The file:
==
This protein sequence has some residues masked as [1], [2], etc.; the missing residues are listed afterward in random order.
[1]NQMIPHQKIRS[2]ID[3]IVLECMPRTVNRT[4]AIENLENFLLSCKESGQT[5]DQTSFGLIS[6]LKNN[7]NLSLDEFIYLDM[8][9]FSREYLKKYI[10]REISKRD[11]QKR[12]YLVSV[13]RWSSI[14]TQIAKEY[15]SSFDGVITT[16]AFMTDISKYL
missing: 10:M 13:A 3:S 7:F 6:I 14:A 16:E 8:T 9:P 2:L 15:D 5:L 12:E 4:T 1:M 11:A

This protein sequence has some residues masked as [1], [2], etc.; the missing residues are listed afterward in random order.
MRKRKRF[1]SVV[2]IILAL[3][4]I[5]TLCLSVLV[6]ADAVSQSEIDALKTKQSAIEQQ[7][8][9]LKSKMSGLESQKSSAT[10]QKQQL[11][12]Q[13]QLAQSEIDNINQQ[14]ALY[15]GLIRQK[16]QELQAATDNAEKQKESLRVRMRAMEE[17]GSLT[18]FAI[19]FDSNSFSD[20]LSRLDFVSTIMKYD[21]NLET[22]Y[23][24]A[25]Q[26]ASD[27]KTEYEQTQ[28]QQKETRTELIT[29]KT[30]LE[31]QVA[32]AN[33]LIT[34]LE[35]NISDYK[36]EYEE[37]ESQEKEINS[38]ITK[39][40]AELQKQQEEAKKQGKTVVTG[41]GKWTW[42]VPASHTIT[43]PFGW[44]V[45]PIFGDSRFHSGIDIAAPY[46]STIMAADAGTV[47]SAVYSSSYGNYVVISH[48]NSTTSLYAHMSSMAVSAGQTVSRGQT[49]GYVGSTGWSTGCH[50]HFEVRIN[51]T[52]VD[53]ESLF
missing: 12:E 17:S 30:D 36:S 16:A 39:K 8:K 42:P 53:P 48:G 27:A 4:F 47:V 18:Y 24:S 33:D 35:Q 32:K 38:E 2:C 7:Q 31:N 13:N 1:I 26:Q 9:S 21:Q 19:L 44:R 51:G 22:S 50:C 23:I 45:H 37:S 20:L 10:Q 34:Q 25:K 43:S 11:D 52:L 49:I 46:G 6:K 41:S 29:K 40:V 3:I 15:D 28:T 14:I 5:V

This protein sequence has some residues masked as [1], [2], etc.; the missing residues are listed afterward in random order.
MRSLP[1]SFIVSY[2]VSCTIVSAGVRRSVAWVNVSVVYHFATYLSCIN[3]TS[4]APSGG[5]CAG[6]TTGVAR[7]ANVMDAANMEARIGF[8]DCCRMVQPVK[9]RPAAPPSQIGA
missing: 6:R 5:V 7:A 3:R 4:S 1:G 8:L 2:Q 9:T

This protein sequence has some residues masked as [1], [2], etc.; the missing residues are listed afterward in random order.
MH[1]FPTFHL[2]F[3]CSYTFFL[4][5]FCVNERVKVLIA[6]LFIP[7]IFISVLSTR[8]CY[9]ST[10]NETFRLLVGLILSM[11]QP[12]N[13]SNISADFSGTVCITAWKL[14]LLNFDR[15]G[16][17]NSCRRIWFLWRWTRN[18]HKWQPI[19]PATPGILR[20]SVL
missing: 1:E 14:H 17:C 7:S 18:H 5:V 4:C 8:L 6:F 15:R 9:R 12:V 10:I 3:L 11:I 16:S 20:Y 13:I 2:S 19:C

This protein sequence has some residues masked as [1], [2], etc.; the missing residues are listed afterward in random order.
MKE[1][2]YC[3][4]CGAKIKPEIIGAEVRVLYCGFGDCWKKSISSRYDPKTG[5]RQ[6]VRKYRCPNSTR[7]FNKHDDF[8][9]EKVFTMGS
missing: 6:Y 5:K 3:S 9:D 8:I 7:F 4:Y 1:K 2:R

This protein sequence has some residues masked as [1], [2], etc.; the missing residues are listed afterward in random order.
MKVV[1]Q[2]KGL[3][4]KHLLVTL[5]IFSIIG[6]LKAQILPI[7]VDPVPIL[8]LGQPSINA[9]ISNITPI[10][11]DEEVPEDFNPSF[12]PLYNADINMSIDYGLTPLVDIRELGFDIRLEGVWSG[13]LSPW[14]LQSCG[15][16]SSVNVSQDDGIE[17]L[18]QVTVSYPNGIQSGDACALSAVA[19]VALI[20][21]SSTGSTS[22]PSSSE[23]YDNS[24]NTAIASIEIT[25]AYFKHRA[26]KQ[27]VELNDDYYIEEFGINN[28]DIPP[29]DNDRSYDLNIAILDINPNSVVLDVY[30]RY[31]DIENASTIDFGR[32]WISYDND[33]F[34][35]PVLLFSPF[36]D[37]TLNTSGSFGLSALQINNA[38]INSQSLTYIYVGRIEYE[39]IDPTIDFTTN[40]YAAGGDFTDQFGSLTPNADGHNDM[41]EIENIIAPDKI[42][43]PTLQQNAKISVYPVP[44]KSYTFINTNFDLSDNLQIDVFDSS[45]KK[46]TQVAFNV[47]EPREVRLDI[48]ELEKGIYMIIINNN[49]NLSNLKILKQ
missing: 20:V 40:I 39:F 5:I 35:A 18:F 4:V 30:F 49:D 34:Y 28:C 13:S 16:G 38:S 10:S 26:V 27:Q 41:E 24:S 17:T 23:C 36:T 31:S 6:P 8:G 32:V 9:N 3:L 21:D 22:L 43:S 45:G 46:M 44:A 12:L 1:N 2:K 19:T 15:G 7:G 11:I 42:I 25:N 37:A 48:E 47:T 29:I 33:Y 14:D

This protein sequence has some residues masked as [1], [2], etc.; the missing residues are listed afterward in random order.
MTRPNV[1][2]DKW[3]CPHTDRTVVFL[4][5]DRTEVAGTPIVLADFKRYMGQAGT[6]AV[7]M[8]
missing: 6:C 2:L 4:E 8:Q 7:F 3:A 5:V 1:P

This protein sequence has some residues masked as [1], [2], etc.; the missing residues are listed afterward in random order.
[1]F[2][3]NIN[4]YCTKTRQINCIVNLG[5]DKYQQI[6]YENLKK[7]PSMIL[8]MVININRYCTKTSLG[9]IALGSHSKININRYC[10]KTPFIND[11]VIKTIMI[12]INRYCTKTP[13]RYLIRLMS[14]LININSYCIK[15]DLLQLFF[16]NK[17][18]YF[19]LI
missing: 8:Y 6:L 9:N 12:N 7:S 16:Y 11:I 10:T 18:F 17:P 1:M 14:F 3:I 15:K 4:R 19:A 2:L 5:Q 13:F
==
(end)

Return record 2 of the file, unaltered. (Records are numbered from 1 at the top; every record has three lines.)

This protein sequence has some residues masked as [1], [2], etc.; the missing residues are listed afterward in random order.
MRKRKRF[1]SVV[2]IILAL[3][4]I[5]TLCLSVLV[6]ADAVSQSEIDALKTKQSAIEQQ[7][8][9]LKSKMSGLESQKSSAT[10]QKQQL[11][12]Q[13]QLAQSEIDNINQQ[14]ALY[15]GLIRQK[16]QELQAATDNAEKQKESLRVRMRAMEE[17]GSLT[18]FAI[19]FDSNSFSD[20]LSRLDFVSTIMKYD[21]NLET[22]Y[23][24]A[25]Q[26]ASD[27]KTEYEQTQ[28]QQKETRTELIT[29]KT[30]LE[31]QVA[32]AN[33]LIT[34]LE[35]NISDYK[36]EYEE[37]ESQEKEINS[38]ITK[39][40]AELQKQQEEAKKQGKTVVTG[41]GKWTW[42]VPASHTIT[43]PFGW[44]V[45]PIFGDSRFHSGIDIAAPY[46]STIMAADAGTV[47]SAVYSSSYGNYVVISH[48]NSTTSLYAHMSSMAVSAGQTVSRGQT[49]GYVGSTGWSTGCH[50]HFEVRIN[51]T[52]VD[53]ESLF
missing: 12:E 17:S 30:D 36:S 16:A 39:K 8:K 42:P 53:P 48:G 27:A 4:F 47:V 18:Y 24:S 33:D 35:Q 32:K 38:E 2:C 7:Q 31:N 13:N 1:I 26:Q 9:S 21:Q 19:L 44:R 51:G 22:S 50:C 23:I 45:H 37:S 20:L 10:Q 34:Q 25:K 43:S 11:D 52:L 49:I 46:G 6:K 41:S 29:K 40:V 3:I 15:D 28:T 14:I 5:V